Make sure you take a photo of your post it wall or board to show evidence of team collaboration and critical reflection then transfer relevant information into your QIP document as well (your quality improvement plan).
You can obviously do a post it party more than once. You might like to do it at the end of every month to assess progress in a more visual format or just as an option for all team members to contribute to assessment preparation.
If you need a little extra help to get started you can download and use the FREE post it party action guide here to give you a fast way to gain a clear picture of what you already do, what you don't need to do and create action steps and goals for where you need to get to.
I want you to imagine now what it would feel like if you actually looked forward to assessment visits as an opportunity to be recognised and appreciated for all of that work you do everyday and how this effort contributes to the growth of your service and provides quality outcomes for children and their families.
Can you imagine what it would feel like if you knew HOW to confidently prepare for an assessment visit and where to focus your time and energy instead of just worrying about collecting bits and pieces of paperwork ?
You CAN get to that place Empowered Ed…..
….because through this blog series I’m helping you to understand that documentation is only one part of the puzzle to achieving that ongoing exceeding standard. And it means you're no longer going to be focused only on paperwork.
As educators, we of course need to do paperwork and complete documentation, but you don't have to make that your whole practice or let your process of documentation define your worth as an educator.
Sometimes we can't see the path forward because of the obstacles we've put in our own way.
What if you instead stepped back and stopped spending the majority of your preparation time setting up big folders and huge portfolios for every standard and worrying about trying to stuff them with every bit of evidence you can find to reach the magical exceeding or pass your accreditation assessment?
You could instead consider the bigger picture, what you are already doing in your everyday practices. What someone else will see and what you could confidently tell them about it.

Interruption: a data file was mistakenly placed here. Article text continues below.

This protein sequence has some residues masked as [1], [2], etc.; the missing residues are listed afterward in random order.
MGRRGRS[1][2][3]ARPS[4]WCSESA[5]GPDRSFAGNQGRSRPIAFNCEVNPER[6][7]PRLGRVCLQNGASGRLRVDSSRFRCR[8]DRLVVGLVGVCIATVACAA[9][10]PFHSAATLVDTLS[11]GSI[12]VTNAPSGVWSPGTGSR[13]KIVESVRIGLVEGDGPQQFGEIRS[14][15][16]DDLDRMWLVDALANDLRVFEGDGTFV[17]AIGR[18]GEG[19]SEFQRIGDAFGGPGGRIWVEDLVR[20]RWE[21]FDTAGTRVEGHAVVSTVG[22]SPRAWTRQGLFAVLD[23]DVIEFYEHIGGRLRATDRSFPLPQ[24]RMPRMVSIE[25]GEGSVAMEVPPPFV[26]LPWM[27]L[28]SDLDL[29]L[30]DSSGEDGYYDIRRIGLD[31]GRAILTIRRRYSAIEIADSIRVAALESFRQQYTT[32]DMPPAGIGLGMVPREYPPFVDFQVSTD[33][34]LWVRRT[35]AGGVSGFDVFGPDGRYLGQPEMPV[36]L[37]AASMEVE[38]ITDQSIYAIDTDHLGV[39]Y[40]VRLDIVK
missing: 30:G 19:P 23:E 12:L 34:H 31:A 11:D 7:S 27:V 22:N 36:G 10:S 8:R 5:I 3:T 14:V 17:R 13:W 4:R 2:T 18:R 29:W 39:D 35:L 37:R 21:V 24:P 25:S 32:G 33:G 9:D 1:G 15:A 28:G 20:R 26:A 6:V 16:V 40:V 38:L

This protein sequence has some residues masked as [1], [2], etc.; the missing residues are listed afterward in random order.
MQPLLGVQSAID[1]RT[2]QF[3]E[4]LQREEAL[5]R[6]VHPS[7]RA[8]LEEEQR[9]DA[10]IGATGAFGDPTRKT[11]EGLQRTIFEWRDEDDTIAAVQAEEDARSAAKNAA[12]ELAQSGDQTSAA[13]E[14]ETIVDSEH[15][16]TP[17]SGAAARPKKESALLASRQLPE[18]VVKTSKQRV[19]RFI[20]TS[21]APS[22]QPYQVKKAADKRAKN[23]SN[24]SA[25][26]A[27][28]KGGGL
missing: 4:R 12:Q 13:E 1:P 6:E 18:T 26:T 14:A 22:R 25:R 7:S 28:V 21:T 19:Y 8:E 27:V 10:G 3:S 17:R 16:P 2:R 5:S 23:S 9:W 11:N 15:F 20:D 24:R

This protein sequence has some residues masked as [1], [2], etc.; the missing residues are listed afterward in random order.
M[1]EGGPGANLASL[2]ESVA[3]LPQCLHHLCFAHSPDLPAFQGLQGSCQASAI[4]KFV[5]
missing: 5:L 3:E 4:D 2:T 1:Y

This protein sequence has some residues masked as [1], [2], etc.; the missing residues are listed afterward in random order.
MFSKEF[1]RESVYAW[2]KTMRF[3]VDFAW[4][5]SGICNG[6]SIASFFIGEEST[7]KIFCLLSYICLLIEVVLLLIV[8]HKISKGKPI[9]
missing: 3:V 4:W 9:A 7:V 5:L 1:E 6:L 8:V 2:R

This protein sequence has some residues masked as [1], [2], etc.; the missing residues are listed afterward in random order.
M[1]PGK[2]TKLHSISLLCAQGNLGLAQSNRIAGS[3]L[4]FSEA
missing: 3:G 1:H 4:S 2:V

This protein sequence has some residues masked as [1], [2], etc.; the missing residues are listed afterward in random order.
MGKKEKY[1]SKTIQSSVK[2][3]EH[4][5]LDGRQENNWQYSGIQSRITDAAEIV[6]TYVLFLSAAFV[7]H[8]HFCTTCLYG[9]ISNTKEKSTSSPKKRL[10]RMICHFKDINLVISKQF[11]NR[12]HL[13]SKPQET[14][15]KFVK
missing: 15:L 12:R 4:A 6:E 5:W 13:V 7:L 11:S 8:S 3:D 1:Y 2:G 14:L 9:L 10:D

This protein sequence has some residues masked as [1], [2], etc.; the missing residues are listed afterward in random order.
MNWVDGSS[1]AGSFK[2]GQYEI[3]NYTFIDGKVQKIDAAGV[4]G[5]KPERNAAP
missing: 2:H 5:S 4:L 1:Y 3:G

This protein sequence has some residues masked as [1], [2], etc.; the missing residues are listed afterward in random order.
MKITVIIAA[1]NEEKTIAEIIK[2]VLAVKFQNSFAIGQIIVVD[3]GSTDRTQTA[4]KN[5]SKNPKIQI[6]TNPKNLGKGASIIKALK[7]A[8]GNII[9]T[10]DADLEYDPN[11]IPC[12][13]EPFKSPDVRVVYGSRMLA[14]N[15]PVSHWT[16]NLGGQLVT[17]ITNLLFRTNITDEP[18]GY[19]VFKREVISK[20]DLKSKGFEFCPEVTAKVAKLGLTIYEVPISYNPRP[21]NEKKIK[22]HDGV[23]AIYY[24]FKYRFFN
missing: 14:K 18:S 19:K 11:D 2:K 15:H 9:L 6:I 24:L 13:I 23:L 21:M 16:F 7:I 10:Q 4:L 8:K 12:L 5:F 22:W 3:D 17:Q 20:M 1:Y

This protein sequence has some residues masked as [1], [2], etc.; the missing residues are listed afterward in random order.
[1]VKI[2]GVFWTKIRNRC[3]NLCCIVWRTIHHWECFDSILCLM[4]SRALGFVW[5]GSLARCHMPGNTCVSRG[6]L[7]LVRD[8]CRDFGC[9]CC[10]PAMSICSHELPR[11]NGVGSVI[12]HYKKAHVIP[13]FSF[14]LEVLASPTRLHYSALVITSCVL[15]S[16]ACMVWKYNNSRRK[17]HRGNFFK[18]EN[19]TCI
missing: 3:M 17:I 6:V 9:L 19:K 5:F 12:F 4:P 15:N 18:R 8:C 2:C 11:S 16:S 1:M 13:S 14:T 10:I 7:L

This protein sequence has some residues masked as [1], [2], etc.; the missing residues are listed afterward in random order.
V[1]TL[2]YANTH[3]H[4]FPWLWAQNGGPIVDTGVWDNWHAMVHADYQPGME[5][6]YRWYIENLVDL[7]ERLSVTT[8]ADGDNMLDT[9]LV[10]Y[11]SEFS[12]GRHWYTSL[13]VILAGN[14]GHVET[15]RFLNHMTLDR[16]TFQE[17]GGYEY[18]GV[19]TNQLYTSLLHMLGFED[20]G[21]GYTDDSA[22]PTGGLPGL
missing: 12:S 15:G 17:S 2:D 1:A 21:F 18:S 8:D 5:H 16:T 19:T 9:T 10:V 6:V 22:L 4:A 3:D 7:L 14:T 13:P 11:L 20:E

This is why I encourage educators to consistently find ways that they can embed everyday actions and practices throughout the program, the routines, service operations and environments...OR if you're a leader, to help educators do this effectively and understand WHY they're being asked to do it.
You will see those elements showing up in your post it notes...the ones you wrote off the top of your head immediately. You could do that so easily because you already do those actions, routines, activities or rhythms every day without really thinking about it! They have become embedded!
I want to be really clear that I’m not attempting with this series to cover every single thing educators need to do to prepare for an assessment because it's a big topic.
The Empowered Ed community comes from a wide range of different services, varying roles and different areas of the world, so my goal with this Stepping Stones Series is simply to give you some ideas, strategies, and suggestions to help you understand the process better and build a pathway with your service or your team that embraces your strengths and moves you forward.
Not everyone is exceedingly fantastic at documentation. And that's honestly okay, because what is important and what I want you to take away as one light bulb moment from this series is that you have to first determine what your strengths are, what you do well and how you could show evidence of this in different ways. You can do this!
Ready to go and try your first assessment post it party? Make sure to share a photo or two of your wall , window or board with us in the Empowered Educator Facebook Group!
A Little About Me
Jodie Clarke is an early childhood professional supporting educators who want and need to stay passionate about the work they do! She has 30 years hands-on experience in the early childhood and human services sectors across many different roles.
Jodie is mum to 3 in Australia and has already helped thousands of educators with their work through her popular blog posts, activity ideas, online training and e-books.